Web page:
Birding Map of Kruger Park South-East Region
Biyamiti – The Heart of the Central Southern Kruger
The River supports beautiful tracts of riverine woodland which can best be experienced at Jock's Safari Lodge or Biyamiti Camp, both of which overlook the river. The vegetation of the central south is mixed bushwillow and acacia woodland with lots of Magic Guarris, Marulas and Leadwoods with Ebony Jackal-berries along the watercourses.
Biyamati Rest Camp is an intimate, no-frills bush camp in the mixed woodlands on the Biyamiti River four kilometres upstream from its confluence with the Crocodile River. Unlike many other camps, the chalets are not set in a laager-like ring but in a loose line overlooking the river and the surrounding bush. There are 15 self-catering cottages, equipped with electricity, stoves, fridges and freezers. There is no shop or petrol station. Firewood is on sale at reception.
The Biyamiti is a seasonal river and is therefore usually dry, but that does not diminish the prolific birdlife. The Camp is a good, year-round birding spot, but it really comes alive in summer. There is a morning symphony of birdsong, punctuated by the rolling, rattling screech of the Woodland Kingfisher, the fluty dee-dee-deederik cry of Diderick Cuckoo and the raucuous chatter of Green Wood-Hoopoes and Arrow-marked Babblers which move through the camp in small parties.
The melody is picked up by the warbling duets of Black-crowned Tchagras, the rapid, varied whistling of the White-browed Scrub-Robins, the loud, ringing calls of the Yellow-throated Longclaws, and the complex, piping trills of the Red-faced Cisticolas which sing boldly from the long grass around the chalets.
Summer sightings in the woodland at Biyamiti Camp include Golden-tailed and Bennett’s Woodpeckers, African Paradise-Flycatchers, Southern Black Tit, Violet-backed Starlings*, the Grey-headed and Orange-breasted Bush-Shrikes and Retz’s Helmet-Shrike*.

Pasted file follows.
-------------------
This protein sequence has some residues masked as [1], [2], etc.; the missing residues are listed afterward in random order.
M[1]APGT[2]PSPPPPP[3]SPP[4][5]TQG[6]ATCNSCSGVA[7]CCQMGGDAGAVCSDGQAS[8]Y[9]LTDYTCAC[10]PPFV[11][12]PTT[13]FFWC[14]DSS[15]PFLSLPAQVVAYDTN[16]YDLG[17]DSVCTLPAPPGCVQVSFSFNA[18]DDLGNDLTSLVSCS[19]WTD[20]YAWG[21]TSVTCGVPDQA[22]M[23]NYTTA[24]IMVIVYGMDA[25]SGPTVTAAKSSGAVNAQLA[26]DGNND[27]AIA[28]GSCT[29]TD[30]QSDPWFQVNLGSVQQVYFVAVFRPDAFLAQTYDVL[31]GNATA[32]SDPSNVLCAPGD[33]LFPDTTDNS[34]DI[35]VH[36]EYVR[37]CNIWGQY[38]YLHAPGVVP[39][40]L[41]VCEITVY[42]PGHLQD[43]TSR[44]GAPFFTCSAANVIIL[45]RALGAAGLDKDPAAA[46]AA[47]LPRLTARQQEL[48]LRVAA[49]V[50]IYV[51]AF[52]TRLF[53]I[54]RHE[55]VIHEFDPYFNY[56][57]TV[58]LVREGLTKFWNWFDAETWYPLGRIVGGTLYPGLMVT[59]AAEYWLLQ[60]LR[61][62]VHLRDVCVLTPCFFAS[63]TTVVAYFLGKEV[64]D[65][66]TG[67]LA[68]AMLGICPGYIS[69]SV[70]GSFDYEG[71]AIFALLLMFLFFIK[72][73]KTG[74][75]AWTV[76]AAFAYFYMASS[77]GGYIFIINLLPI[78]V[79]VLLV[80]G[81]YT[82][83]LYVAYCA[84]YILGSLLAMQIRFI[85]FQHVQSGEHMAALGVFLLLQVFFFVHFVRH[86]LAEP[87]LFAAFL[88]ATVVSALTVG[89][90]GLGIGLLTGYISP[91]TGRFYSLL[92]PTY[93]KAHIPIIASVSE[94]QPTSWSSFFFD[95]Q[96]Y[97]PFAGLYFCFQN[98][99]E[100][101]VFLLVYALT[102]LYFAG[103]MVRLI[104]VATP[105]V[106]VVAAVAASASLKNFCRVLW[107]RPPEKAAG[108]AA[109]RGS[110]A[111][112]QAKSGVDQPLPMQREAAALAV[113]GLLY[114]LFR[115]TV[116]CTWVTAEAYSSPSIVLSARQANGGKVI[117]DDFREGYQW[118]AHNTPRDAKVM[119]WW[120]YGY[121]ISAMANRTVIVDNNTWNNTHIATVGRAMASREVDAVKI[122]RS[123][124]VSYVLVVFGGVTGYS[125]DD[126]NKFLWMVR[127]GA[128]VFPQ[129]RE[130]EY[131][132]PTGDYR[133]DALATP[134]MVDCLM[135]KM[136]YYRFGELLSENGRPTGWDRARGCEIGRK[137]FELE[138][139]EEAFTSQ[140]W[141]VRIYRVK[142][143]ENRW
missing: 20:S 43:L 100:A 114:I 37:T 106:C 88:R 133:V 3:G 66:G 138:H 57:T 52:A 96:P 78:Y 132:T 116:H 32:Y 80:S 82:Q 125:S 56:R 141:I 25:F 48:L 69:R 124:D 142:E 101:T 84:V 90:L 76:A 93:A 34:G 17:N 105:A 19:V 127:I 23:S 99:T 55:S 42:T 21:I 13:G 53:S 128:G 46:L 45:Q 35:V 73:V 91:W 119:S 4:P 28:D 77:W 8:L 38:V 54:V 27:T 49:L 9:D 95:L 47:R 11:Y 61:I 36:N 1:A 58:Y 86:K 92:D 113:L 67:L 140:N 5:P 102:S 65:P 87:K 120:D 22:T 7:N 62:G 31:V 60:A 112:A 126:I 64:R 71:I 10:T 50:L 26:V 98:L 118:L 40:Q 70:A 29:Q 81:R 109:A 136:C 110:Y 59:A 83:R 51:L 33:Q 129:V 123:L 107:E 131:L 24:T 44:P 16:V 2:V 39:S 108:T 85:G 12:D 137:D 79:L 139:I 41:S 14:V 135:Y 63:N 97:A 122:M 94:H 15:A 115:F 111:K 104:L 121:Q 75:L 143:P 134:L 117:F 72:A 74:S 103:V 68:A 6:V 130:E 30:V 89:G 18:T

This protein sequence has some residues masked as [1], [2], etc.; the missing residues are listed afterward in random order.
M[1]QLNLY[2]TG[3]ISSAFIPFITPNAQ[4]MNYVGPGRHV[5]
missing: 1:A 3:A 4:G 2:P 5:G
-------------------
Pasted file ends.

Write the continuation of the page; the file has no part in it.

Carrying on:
The cuckoos are very active in early summer. At least four cuckoos are usually seen at the camp – Jacobin, Klaas’s, Levaillant’s* and Diderick Cuckoos. A tougher test is to find the Sombre Greenbul*, which calls from a well-hidden perch in the thicker bush on the edge of the camp.
Although Biyamiti is renowned for its woodland birds, there are good waterbird and wader sightings because the camp sits on the edge of the river. The Water Thick-knee* is a resident and is usually seen on the sandbanks of the riverbed.Biyamiti is also noted for its owls. The Pearl-spotted Owlet may be seen on overcast days. The African Barred-Owlet and African Scops-Owl sometimes come into the camp at night.
Biyamiti Road (S139)
One of Biyamiti's main drawcards is the road leading to the camp - the S139 - which follows the river through the mixed woodland. Only residents are allowed on this drive that dips over a number of watercourses that run into the Biyamiti. There are wonderful trees along the route - Leadwoods, Marulas and Weeping Boerbeans (which often grow on top of termite mounds). AT one get-out point there is a remarkable sight of a giant old fig and a Sausage-tree which have grown old together entangled splendour.
In summer, the Woodland Kingfisher is visually and vocally conspicuous with its harsh, chattering call. The Red-backed Shrikes hawk from the roadside trees. Grey and Southern Yellow-Billed Hornbills hunt for insects along the road. More unusual birds along this drive are the Yellow-throated Longclaw and African Paradise-Flycatcher. Look for the White-crowned Bush-Shrikes along the S139.
The African-Hawk-Eagle and African Fish-Eagle are common raptors along this road, while the Shikra* is sometimes seen flying between copses of trees in the mixed woodland. It usually settles on a branch under the tree canopy to scan the surroundings for lizards, rodents and small birds. It then swoops on its prey, either seizing it from the ground or in flight. The Shikra is a very accurate striker, capable of taking a lizard off a flat, vertical surface without missing a wing beat.
There is a White-headed Vulture nest near Blinkwater Lookout Point, which offers a good view of Biyamiti, a few kilometers upstream of the Camp.
The area around the Biyamiti Water Hole windmill is usually the center of a lot of birding and animal activity. Game birds are also plentiful along this road - the Natal Spurfowl*, Helmeted Guineafowl, Swainson's Spurfowl*, Shelley's and Coqui Francolin, particularly during their summer breeding season. Some have suicidal tendencies so it's best to drive very slowly.
Several African names for the noisy Green Wood-Hoopoe can be translated as the "hysterical laughter of woman".
Singing the bushveld blues
The mournful and melodious call of the Emerald-spotted Wood-Dove (Xivhambalana in Shangaan) is one of the classic sounds of the bushveld. The descending du du du du du is interpreted in Shangaan as ‘My mother is dead, my father is dead, and my heart goes oh oh oh oh oh oh’.
The colourful dove, identified by its iridescent green wingspots, is also the source of the Shangaan-speaking cautionary to travelers, ‘The Emerald Wood-Dove flies to the Xepa tree’ means it’s getting late, it is time to seek food and shelter for the night.
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